The European Steel Association’s (EUROFER) recent steel market overview hailed 2017 as an “expansionary” year for the industry while also issuing positive sentiment about 2018 and 2019.
The overview said apparent steel consumption in Q3 2017 rose 1.1% year over year in the European Union.
As for imports, it was a tale of two halves.
According to the report, imports rose 8% year over year in the first half of 2017. That reversed in the second half, however, and imports ultimately fell 14% for the year as a whole.
“This decline has occurred in the context of improving in global steel prices – largely driven by the Chinese market – which narrowed the gap between EU domestic prices and imports,” the Eurofer market overview states. “Other restraining factors include the moderation of imports, particularly from China, but also other countries affected by the imposition of anti-dumping and anti-subsidy measures by the European Commission. However, other third country suppliers have triggered increased exports to the EU, substituting for this drop.”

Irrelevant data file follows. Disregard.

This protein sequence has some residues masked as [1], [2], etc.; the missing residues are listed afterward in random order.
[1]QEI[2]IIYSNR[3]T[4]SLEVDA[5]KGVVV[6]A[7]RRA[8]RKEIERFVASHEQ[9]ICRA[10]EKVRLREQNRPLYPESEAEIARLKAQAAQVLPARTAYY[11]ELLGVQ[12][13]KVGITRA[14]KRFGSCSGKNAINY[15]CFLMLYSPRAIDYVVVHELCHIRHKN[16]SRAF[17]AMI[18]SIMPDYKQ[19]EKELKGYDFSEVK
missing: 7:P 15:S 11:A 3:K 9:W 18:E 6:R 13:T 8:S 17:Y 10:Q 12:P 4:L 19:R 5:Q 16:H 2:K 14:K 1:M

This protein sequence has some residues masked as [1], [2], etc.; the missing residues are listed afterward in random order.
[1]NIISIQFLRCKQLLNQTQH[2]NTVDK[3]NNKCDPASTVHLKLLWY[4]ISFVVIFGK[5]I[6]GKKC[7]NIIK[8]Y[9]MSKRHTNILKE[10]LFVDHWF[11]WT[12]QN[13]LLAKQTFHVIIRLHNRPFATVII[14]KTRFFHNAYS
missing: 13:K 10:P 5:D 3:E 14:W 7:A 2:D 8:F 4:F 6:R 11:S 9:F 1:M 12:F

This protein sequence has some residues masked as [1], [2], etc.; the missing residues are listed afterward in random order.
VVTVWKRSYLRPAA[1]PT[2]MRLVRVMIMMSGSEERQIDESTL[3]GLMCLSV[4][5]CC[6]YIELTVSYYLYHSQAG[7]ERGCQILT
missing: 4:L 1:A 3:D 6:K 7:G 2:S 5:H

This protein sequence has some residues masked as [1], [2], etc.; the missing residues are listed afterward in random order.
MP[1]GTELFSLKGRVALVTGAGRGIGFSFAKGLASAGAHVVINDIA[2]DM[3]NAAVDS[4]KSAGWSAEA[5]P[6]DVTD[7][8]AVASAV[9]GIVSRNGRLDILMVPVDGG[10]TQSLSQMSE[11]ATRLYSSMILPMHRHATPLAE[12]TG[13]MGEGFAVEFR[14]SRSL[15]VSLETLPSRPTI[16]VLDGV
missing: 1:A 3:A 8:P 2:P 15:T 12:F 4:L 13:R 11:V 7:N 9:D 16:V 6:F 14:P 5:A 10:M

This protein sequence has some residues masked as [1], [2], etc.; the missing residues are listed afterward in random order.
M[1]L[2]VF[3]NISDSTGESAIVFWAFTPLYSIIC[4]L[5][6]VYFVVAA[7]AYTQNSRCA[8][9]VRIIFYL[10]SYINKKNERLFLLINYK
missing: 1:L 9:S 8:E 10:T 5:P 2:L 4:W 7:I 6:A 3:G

Eurofer estimated steel demand jumped by approximately 1.9% in 2017. The association indicated positive feelings that that upward momentum can continue in 2018 and 2019.'
“Prospects for the continued recovery of EU steel demand are positive,” said Axel Eggert, director general of Eurofer. “The expected strength of most steel-using sectors bodes well for the demand side of the EU steel market. The supply side situation could, however, continue to be negatively affected by import distortions.”
Last year was an expansionary one for steel-using sectors, according to Eurofer, with notable growth in Central Europe, in particular.
“The outlook for 2018 and 2019 is positive, although activity in steel-using sectors will settle back into a more moderate pace of expansion owing to waning momentum in the tube sector and automotive industry,” the report states. “Underlying economic conditions remain supportive to a steady pace of expansion in other sectors.”